The decreased overall prevalence of CMD in this cohort is unlikely to be directly related to the cessation of conflict, since this occurred 2 years before the baseline study and the Puttalam region was largely spared the conflict-related violence experienced elsewhere. However, it might be attributed to several other factors. The simple opportunity to return to an area of origin may have precipitated an improvement in mental health, despite the fact that relatively few (3.1%) of the followed sample had done so. This may reflect a general feeling of freedom, or more specific prospects of returning to a preferred way of life and/or work, perceived economic or other advantages, and reduced discrimination. However, it is also possible that factors such as levels of acculturation among generations born in displacement, and socio-economic improvements (as evidenced by less debt, unemployment and food insecurity in the returning group in this study), may have influenced the resulting prevalence changes. In addition, access to mental health services may have increased after the cessation of conflict, as resources are re-allocated during the peacetime rebuilding efforts. More infrastructure development has taken place during the post-conflict areas, while more medical resources, including those for mental health, have been allocated for IDP populations. Although there have been no specific interventions targeting the IDP populations, limited psychosocial support services have become available. These factors may also have played a role in improvement of mental health in these populations, although it is clearly not possible to infer a direct cause with certainty from observational data.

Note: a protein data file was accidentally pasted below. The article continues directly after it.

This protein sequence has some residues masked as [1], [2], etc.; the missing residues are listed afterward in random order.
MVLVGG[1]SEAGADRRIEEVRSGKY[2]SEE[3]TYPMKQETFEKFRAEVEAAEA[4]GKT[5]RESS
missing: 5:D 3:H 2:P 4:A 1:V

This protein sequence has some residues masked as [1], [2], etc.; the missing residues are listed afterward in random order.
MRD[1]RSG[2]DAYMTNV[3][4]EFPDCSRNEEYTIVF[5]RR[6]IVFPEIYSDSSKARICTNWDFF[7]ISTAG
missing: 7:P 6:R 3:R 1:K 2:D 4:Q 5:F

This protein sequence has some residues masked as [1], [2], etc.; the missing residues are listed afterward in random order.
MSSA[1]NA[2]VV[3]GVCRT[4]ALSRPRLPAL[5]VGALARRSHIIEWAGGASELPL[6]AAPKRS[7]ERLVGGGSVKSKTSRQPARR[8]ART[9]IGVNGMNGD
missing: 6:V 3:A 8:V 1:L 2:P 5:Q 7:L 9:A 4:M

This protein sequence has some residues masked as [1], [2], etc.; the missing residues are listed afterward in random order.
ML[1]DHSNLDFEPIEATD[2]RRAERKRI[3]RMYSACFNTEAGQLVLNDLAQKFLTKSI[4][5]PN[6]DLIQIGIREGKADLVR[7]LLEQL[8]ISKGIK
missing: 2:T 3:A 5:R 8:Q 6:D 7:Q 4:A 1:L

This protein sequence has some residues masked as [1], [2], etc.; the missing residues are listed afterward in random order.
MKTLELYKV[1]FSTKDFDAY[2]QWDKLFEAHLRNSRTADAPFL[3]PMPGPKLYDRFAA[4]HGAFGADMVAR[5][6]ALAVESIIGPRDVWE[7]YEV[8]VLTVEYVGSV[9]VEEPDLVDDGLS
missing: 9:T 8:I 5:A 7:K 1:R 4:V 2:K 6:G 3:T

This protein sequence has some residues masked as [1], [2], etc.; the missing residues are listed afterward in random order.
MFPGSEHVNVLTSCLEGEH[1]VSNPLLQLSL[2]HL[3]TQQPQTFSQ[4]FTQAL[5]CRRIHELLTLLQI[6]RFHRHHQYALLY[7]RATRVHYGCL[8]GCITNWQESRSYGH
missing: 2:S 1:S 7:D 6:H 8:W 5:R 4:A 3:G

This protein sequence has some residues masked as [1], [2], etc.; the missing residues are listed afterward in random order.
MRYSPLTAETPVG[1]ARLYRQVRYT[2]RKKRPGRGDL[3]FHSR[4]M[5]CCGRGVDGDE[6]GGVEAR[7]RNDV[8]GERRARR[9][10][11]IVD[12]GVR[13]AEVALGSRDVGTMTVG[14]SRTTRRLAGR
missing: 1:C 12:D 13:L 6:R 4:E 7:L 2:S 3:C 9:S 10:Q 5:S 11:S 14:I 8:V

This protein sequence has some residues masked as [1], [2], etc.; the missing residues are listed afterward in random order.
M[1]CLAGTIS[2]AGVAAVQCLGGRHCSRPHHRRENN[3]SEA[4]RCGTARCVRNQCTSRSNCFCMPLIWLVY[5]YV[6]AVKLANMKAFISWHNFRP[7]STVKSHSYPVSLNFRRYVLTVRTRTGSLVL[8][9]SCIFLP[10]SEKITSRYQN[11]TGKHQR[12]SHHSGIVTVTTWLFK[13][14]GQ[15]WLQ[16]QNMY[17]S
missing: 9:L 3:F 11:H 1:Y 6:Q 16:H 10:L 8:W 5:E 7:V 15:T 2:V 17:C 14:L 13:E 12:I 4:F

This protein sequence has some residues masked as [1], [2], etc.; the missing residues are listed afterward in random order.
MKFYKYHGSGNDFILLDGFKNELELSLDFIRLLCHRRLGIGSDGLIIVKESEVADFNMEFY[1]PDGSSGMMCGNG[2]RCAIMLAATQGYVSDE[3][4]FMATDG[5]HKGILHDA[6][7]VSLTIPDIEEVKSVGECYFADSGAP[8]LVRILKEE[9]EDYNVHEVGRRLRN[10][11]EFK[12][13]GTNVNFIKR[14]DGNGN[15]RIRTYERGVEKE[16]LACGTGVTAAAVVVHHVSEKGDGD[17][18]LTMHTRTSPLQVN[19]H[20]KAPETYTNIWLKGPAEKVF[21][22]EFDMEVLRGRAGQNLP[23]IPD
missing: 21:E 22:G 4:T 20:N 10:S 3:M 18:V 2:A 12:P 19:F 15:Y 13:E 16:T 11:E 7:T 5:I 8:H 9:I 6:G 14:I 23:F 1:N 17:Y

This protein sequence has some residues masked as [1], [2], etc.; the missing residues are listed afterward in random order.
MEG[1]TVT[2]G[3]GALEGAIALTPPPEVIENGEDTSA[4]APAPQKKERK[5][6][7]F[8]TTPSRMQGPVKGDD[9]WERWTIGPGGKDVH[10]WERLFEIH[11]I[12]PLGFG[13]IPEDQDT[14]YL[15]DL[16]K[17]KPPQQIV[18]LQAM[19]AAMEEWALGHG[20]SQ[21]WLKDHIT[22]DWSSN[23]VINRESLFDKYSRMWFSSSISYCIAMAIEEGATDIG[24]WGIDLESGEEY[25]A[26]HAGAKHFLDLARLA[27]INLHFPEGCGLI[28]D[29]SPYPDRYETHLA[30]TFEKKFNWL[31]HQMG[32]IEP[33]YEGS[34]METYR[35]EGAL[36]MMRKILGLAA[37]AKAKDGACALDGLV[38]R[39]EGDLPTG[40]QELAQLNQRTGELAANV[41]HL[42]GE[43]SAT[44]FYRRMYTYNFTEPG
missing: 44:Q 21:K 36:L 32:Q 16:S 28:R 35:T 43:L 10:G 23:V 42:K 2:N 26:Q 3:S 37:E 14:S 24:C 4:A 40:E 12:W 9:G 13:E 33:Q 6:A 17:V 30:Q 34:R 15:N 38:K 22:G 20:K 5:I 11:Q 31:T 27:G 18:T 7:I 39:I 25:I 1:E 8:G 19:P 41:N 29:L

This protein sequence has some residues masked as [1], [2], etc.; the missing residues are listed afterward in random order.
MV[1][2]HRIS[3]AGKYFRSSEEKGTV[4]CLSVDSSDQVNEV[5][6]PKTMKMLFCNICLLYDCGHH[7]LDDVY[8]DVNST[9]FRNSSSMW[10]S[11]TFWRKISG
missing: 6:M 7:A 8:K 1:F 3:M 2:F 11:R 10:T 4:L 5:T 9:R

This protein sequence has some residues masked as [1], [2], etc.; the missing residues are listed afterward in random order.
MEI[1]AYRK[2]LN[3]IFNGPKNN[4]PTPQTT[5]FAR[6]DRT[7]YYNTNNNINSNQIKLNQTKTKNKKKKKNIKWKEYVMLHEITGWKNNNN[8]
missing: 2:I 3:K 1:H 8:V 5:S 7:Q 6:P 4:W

Unadjusted analyses showed similar associations between CMD and factors such as older age group (displaced as adults), female gender, widowed/divorced status, financial debt and lack of food security as found in the baseline phase, although not uniform, across both follow-up groups [16]. In this respect, the return migrant group characteristics had more in common with the baseline sample than those remaining in displacement. In another study conducted among post-conflict displaced populations in Sri Lanka, recently resettled groups were more likely to report symptoms of trauma [29]. Although studies conducted among refugees support the fact that staying within stable, favourable environments coupled with higher acculturation predicts better mental health outcomes, there is insufficient evidence among IDPs due to the dearth of empirical evidence [2]. Factors such as source of resettlement land (owned or government-provided) in areas of return have may have an effect on the mental health outcomes of the IDP population, as previous evidence shows that land related issues play an important role in the return migration process [6,7]. However, no such associations were found in this particular Sri Lankan sample.